All of which has to make GM feel good in a marketplace in which it is steadily losing share to imports in almost every other category. Though Cadillac accounts for less than 5 percent of GM vehicle sales, analysts believe a renaissance at the brand could spill over into neighboring divisions.
Jim Sanfilippo, an analyst at the Detroit-based consultancy AMCI, predicts the technological ascendancy of Cadillac will spread to nameplates like Chevrolet and Pontiac. A smaller version of CTS’ high-powered V-6 engine, he notes, has already been placed under the hood of the new Chevy Malibu.
“If Cadillac gets this right, it will nudge consumers considering [the company’s] other brands to the conclusion that GM can get them right, too,” says Sanfilippo.
The dramatic changes at Cadillac date back to 1997, when Smith and lead designer Cherry dove into the Art & Science program, along with Caddy’s agency, D’Arcy Masius Benton & Bowles (now Chemistri) in Troy, Mich. Along with a $4 billion product push to develop stark new designs that revel in edges and sharp angles, the project employed extensive research, including visits to GM’s Cadillac museum in Detroit and interviews with ex-Caddy brass from the brand’s heyday. One major quest was to identify positive “levers” that could become the building blocks of product and marketing efforts.
“The idea, at a basic level, was to help us understand what Cadillac means,” says Julia Pietrowicz, Cadillac’s ad research manager. By unearthing the brand’s DNA, Pietrowicz says, the Caddy team could “contemporize the brand without violating its essence.”
Seven hundred stories later, they found that, in spite of age or economic background, people thought of Cadillac as a social vehicle. They equated it with success, and they rooted for the brand’s return. The studies also confirmed that Cadillac had squandered its reputation for making the best cars with the newest technology.
“There were a lot of hits and misses,” says Gary Topolewski, chief creative officer at Chemistri. “And when Cadillac tried to communicate luxury, it was always old luxury: wedding gowns, red carpets, the Ritz, the estate. It was very pretentious and stuffy.”
For his part, LaNeve wanted to instill something he felt had been missing from the brand’s advertising: an unapologetic exuberance. Borrowing a page from the imports, Cadillac ads now tout design and performance without the standard trappings of premium car pitches. There are no people (other than the drivers), no lacquered voiceovers, no tree-lined driveways leading to stately mansions. Instead, cars are speeding along hairpin turns in Italy’s Dolomites or stark Western terrain in Big Sky Country, with occasional cuts to taillights and grill shots.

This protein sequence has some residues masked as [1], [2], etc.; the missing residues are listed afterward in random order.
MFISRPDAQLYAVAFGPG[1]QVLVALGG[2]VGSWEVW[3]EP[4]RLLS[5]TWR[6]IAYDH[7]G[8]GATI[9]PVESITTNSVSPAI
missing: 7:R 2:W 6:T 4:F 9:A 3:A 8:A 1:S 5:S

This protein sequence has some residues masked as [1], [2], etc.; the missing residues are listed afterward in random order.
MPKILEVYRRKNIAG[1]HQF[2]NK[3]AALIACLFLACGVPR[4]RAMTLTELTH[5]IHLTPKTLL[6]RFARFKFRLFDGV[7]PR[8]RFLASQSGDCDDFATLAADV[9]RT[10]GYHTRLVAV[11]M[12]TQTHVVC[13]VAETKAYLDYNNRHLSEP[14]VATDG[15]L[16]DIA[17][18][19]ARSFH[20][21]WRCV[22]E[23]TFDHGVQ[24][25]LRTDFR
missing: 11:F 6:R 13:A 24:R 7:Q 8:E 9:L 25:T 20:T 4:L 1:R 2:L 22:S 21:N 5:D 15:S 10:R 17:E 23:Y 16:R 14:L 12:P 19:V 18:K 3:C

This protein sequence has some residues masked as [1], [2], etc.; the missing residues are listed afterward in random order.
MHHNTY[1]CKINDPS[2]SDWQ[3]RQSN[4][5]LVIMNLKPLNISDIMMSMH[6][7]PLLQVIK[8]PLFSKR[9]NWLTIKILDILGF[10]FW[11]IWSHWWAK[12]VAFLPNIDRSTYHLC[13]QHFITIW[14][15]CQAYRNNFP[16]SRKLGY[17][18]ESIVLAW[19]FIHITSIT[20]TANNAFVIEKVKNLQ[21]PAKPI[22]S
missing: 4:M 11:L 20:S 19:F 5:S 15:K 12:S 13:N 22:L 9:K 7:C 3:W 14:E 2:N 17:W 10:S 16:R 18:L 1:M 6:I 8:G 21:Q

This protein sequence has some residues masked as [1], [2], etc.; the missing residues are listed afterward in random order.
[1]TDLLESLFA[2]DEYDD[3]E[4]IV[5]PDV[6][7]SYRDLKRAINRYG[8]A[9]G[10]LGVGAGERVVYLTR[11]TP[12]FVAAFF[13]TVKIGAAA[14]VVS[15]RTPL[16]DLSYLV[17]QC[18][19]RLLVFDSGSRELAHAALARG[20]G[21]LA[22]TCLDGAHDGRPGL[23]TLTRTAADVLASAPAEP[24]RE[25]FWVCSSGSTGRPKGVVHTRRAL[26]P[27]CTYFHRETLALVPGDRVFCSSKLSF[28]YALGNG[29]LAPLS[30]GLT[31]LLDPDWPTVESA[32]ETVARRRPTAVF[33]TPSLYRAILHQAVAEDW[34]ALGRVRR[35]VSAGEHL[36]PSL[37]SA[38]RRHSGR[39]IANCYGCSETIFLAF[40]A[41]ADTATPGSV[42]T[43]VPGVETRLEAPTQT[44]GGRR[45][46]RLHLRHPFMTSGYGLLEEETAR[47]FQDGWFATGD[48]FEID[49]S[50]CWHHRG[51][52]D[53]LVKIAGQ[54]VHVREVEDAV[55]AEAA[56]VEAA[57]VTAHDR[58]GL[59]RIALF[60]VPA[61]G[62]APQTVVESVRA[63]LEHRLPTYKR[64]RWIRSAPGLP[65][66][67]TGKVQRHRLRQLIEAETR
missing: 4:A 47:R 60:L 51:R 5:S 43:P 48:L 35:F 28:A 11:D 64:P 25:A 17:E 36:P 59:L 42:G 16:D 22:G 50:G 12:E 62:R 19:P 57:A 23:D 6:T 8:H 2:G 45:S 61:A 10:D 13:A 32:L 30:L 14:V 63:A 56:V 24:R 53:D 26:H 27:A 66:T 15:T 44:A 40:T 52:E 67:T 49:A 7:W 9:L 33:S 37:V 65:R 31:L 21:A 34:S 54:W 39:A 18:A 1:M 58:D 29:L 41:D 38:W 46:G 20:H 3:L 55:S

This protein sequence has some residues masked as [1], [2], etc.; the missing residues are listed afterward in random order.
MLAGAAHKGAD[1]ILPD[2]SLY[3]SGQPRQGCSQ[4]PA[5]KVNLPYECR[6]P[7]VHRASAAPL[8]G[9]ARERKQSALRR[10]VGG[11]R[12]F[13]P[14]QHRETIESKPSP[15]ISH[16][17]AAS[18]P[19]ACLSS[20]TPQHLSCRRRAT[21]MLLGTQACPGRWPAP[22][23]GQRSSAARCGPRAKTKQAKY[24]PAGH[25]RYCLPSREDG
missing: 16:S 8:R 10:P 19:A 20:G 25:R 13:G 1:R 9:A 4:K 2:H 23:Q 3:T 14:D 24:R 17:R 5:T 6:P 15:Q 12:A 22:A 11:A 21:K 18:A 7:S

“We wanted to keep it simple,” says LaNeve. “We wanted to showcase product. … We didn’t want to clutter the ad with too much going on.”
Starting with the new tag, “Break through,” Topolewski says the ads were designed to make people stop and take notice. “It’s about violating monotony,” he says. “It’s doing things differently, which is what Cadillac had always stood for. Going our own way. It was confident, powerful.”
In fact, the 2002 Super Bowl spot was a watershed moment. It turned heads with its sheer audacity, setting the tone for an integrated campaign that would shower attention on the CTS and, ultimately, put Cadillac back on the map.
The 60-second ad, titled “Highway,” opens with a 1959 El Dorado stuck in city traffic. The driver breaks free down a side road, and the drum riff from Zeppelin’s 1971 hit “Rock and Roll” builds in the background. As he cruises through a desert, a CTS suddenly appears and swerves past. The driver then passes a gas station, transfixed at the sight of a hulking Escalade SUV. Next, at a train crossing, he stares at an XLR beyond a passing tanker car. In the blink of an eye, he becomes the XLR driver as the El Dorado disappears. The narrator (actor Gary Sinise) says ominously: “The legendary bloodline is about to boil.”
“Highway” was a collaboration among Chemistri, LaNeve, former Cadillac brand manager Kim Kosak (now vp of marketing for Chevrolet) and GM executive ad director C.J. Fraleigh. While Kosak proposed the use of “Rock and Roll,” Topolewski called LaNeve “the gut check” for all creative decisions on the campaign.
“Mark listens to his heart as far as his emotion is concerned, and Cadillac is a very emotional brand,” Topolewski says. “He and I worked quite nicely in that regard. We would be sitting around in a room thinking about stuff, and he’d say, ‘This just doesn’t feel right,’ or, ‘This feels right, and this is where I want to go.’ There’s a lot of emphasis put on strategy and positioning, but at the end of the day, it has to go through the gut check.”